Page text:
WET Rebate round 4 – a new, somewhat fairer deal released
Following months of lobbying and consultation, the federal government today announced new updates to the WET rebate reforms from this year’s budget.
The changes are threefold, covering a few contentious points. Firstly, eligibility to access the WET rebate (a major issue with the initial proposals), a slower phase in before the changes happen and a lifting the WET rebate cap. That cap is still down from the previous $500k p/a but higher than the proposed $290k p/a. Plus there is now an additional $100k buffer for those producers with a cellar door.
You can read the full press release here.
Of particular note is how the rebate eligibility has been structured. Effectively eligibility will be based on three criteria being satisfied:
- Eligible producers must own 85% of the grapes at the crusher used to make the wine. They must also maintain ownership throughout the wine making process.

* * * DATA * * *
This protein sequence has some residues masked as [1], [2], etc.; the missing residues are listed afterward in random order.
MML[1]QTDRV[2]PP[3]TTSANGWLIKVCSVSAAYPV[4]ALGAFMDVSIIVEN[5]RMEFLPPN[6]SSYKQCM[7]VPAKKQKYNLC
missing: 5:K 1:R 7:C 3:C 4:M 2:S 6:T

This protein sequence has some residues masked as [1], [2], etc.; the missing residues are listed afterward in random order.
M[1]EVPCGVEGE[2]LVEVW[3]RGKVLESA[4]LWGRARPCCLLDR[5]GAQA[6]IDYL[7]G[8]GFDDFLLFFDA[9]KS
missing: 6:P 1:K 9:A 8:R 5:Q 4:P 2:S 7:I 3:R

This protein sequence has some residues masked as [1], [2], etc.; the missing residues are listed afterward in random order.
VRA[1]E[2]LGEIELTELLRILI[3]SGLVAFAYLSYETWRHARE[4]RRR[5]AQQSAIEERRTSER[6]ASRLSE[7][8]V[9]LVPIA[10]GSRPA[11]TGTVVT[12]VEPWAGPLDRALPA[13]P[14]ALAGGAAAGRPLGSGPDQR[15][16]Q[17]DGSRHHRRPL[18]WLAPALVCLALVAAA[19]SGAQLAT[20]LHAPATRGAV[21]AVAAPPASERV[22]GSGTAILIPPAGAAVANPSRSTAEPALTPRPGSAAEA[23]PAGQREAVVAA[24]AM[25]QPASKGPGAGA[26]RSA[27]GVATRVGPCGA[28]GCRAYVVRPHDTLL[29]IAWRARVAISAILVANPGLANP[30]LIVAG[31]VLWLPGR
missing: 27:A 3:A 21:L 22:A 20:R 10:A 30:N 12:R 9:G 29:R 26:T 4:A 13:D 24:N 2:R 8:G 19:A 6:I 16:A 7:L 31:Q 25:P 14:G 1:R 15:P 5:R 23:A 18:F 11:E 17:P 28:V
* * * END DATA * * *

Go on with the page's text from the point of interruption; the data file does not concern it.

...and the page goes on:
- Rebate is limited to branded packaged wine, in a container not exceeding 5L, and branded with a registered trademark for domestic retail sale.
- The Rebate claims must be better linked to the WET being paid.
That last point seems particularly vague but is obviously an attempt to link branded wine to fruit.
The calculation ‘at the crusher’ means that all producers need to do is to prove that they have ‘owned’ the process. So either purchased/grown the fruit, made the wine/paid for the winemaking and then bottled it/paid for someone else to bottle the wine. It’s a clever proposal, as there is no requirement for asset ownership, just a paper trail from fruit to bottle.
Loopholes will eventuate, but on the whole this seems to be an improvement on the very regressive original reforms. Still, dropping WET altogether would be better for the industry as a whole, but don’t count on that happening anytime soon…
UPDATE 3/12/16: It has also been suggested that the eligibility will also be linked to a trademark. At this stage that’s not confirmed, but if it is, then it’s a significant extra cost. I foresee a rush on wine trademark lawyers over the next 18 months if it is confirmed…